Miller spent his first 10-plus seasons with the Broncos, totaling 110.5 sacks in 142 games with the franchise. The MVP of Super Bowl 50, Miller has seven double-digit sack seasons with three All-Pro selections and eight Pro Bowl appearances. In seven games with the Broncos this season, Miller has 4.5 sacks, 19 tackles and nine quarterback hits.
The Rams are clearly all-in with the addition of Miller, making sure they have all the pieces necessary to win the Super Bowl this year. Did Los Angeles give up too much for Miller? Here are the grades for this mega-deal:
Rams GM Les Snead deserves a lot of credit for not even worrying about the draft. Why pick a bunch of unproven commodities when an organization can trade for a proven asset that can help a franchise win now? Snead doesn't know how that 2022 second-round and third-round pick will pan out, but he knows what the Rams are getting with Miller.
Miller has been the premier pass rusher in the NFL for the last decade as his 110.5 sacks since 2011 lead the league. His 142 tackles for loss are second only to J.J. Watt and his 225 quarterback hits are third to Watt and Carlos Dunlap -- and this was with Miller missing the entire 2020 season due to an Achilles injury. Miller is also getting paired with Aaron Donald on the defensive line, who has the most sacks in the NFL since he entered the league in 2014. That's 201 sacks on one defensive line between two players, along with Leonard Floyd and Sebastian Joseph-Day.
The Rams already lead the NFL in sacks with 25 and are fifth with 107 pressures. Now they're adding Miller's 4.5 sacks and 25 pressures to the mix. Was the draft capital a little high? Sure, but the Rams are only paying Miller $700,000 of his $9 million salary.
Los Angeles only has a compensatory third-round pick in the first four rounds of next year's draft, but the Rams are going for a Super Bowl. Draft picks clearly don't matter to Snead, even if he only has Miller for half a season.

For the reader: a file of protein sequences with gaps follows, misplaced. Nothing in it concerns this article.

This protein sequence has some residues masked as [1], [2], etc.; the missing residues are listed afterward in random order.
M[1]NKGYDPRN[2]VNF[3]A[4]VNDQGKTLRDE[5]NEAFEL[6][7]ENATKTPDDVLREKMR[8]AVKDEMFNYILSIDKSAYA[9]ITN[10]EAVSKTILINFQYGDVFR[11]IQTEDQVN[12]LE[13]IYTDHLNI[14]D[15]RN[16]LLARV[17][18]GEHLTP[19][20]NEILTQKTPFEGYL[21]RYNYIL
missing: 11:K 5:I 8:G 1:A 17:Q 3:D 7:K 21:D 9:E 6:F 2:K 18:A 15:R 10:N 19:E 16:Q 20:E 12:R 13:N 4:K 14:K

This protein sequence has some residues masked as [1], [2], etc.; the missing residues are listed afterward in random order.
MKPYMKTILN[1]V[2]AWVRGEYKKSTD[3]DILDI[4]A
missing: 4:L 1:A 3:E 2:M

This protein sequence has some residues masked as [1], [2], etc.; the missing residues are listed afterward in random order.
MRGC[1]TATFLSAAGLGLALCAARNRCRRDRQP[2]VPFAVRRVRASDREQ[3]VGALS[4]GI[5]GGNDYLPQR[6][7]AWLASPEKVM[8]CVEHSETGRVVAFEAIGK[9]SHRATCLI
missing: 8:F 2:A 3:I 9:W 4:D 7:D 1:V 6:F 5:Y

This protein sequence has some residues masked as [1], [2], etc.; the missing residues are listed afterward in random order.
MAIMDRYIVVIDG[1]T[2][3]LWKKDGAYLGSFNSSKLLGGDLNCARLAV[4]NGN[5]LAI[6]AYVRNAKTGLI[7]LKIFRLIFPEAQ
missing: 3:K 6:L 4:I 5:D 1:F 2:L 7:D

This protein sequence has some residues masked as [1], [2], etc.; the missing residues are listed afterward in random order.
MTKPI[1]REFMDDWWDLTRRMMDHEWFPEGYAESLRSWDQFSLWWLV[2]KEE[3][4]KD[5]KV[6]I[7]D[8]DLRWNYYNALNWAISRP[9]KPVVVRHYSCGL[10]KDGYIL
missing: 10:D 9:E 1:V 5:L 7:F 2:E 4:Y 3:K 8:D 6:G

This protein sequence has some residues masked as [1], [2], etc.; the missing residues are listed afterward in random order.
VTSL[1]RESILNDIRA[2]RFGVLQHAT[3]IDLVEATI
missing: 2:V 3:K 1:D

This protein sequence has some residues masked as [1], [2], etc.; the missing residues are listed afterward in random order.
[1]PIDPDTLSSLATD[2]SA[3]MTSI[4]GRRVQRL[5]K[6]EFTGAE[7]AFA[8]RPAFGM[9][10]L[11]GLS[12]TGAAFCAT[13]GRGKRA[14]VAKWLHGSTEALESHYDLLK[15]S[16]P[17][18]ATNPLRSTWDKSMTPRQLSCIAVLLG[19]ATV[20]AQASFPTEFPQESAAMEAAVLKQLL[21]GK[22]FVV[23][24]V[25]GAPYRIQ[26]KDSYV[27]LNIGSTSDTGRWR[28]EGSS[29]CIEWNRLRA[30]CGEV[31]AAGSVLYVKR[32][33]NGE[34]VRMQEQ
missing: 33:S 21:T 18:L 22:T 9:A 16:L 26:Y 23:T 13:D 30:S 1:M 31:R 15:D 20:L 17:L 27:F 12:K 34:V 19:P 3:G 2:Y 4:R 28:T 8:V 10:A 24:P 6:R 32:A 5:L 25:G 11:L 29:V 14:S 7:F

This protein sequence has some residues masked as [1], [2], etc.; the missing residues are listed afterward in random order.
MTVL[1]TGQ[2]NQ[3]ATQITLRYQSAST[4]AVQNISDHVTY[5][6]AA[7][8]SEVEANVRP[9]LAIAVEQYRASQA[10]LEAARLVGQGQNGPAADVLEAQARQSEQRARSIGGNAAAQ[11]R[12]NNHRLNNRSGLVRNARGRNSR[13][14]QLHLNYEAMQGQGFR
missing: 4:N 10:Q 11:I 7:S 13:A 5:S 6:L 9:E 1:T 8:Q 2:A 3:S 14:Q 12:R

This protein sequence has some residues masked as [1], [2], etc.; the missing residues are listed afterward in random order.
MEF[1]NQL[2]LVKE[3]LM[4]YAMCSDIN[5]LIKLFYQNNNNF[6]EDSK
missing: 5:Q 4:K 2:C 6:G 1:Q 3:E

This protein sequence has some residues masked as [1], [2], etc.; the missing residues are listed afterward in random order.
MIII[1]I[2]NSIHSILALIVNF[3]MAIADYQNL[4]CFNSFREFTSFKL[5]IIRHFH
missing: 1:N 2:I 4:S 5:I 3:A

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Denver general manager George Paton saw the writing on the wall with Miller, who had a half-year left on his six-year, $114.5 million contract -- and will be a free agent at the conclusion of the season. The Broncos are 4-4 and in the AFC playoff race, but this team isn't close to being a Super Bowl contender. There was no reason to hang on to Miller when there were two Day 2 draft picks offered on the table -- all to take on $9 million of Miller's remaining $9.7 million salary.
Basically the Broncos bought a second-round pick if they took on Miller's salary -- a smart business decision by Paton. They didn't give Miller away to a contender, but added future assets to a draft haul that includes their own draft pick in each of the first four rounds. Denver has a first-round pick, two second-round picks, two third-round picks, and a fourth-round pick in 2022 -- enough capital where some of those picks can be used to acquire a franchise quarterback.
The Broncos need that franchise quarterback if they wish to compete for a Super Bowl in the AFC and were linked to Aaron Rodgers on several occasions during the offseason. These draft picks from the Miller deal won't be enough to get Rodgers, but if Denver uses multiple first-round picks to acquire a player of his caliber, the Broncos will have some draft picks to fall back on to make the roster better.
There was no downside toward trading Miller, especially since Denver didn't give him away.